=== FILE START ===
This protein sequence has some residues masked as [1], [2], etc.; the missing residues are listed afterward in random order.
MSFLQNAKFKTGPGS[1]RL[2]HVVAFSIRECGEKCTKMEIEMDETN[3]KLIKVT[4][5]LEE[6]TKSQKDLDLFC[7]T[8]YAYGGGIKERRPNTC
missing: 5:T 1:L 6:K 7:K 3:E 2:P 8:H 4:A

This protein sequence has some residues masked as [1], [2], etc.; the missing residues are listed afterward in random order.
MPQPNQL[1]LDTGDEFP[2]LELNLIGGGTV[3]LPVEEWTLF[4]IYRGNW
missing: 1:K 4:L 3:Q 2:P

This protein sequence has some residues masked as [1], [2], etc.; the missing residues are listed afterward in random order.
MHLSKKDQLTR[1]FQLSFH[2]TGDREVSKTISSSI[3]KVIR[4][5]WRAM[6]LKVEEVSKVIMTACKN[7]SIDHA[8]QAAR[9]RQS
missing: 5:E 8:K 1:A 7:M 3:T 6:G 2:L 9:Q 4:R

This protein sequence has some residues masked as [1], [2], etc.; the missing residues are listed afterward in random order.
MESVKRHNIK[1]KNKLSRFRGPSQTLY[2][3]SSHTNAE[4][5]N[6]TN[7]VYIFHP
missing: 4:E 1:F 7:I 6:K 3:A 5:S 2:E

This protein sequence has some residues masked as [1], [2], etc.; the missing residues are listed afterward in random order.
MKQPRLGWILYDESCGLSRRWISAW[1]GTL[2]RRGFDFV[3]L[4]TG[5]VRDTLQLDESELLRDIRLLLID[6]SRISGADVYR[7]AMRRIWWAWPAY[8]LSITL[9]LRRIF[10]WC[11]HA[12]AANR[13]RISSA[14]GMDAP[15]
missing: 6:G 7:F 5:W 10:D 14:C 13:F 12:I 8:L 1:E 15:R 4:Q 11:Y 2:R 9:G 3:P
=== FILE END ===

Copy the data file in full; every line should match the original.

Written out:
This protein sequence has some residues masked as [1], [2], etc.; the missing residues are listed afterward in random order.
MSFLQNAKFKTGPGS[1]RL[2]HVVAFSIRECGEKCTKMEIEMDETN[3]KLIKVT[4][5]LEE[6]TKSQKDLDLFC[7]T[8]YAYGGGIKERRPNTC
missing: 5:T 1:L 6:K 7:K 3:E 2:P 8:H 4:A

This protein sequence has some residues masked as [1], [2], etc.; the missing residues are listed afterward in random order.
MPQPNQL[1]LDTGDEFP[2]LELNLIGGGTV[3]LPVEEWTLF[4]IYRGNW
missing: 1:K 4:L 3:Q 2:P

This protein sequence has some residues masked as [1], [2], etc.; the missing residues are listed afterward in random order.
MHLSKKDQLTR[1]FQLSFH[2]TGDREVSKTISSSI[3]KVIR[4][5]WRAM[6]LKVEEVSKVIMTACKN[7]SIDHA[8]QAAR[9]RQS
missing: 5:E 8:K 1:A 7:M 3:T 6:G 2:L 9:Q 4:R

This protein sequence has some residues masked as [1], [2], etc.; the missing residues are listed afterward in random order.
MESVKRHNIK[1]KNKLSRFRGPSQTLY[2][3]SSHTNAE[4][5]N[6]TN[7]VYIFHP
missing: 4:E 1:F 7:I 6:K 3:A 5:S 2:E

This protein sequence has some residues masked as [1], [2], etc.; the missing residues are listed afterward in random order.
MKQPRLGWILYDESCGLSRRWISAW[1]GTL[2]RRGFDFV[3]L[4]TG[5]VRDTLQLDESELLRDIRLLLID[6]SRISGADVYR[7]AMRRIWWAWPAY[8]LSITL[9]LRRIF[10]WC[11]HA[12]AANR[13]RISSA[14]GMDAP[15]
missing: 6:G 7:F 5:W 10:D 14:C 13:F 12:I 8:L 1:E 15:R 4:Q 11:Y 2:R 9:G 3:P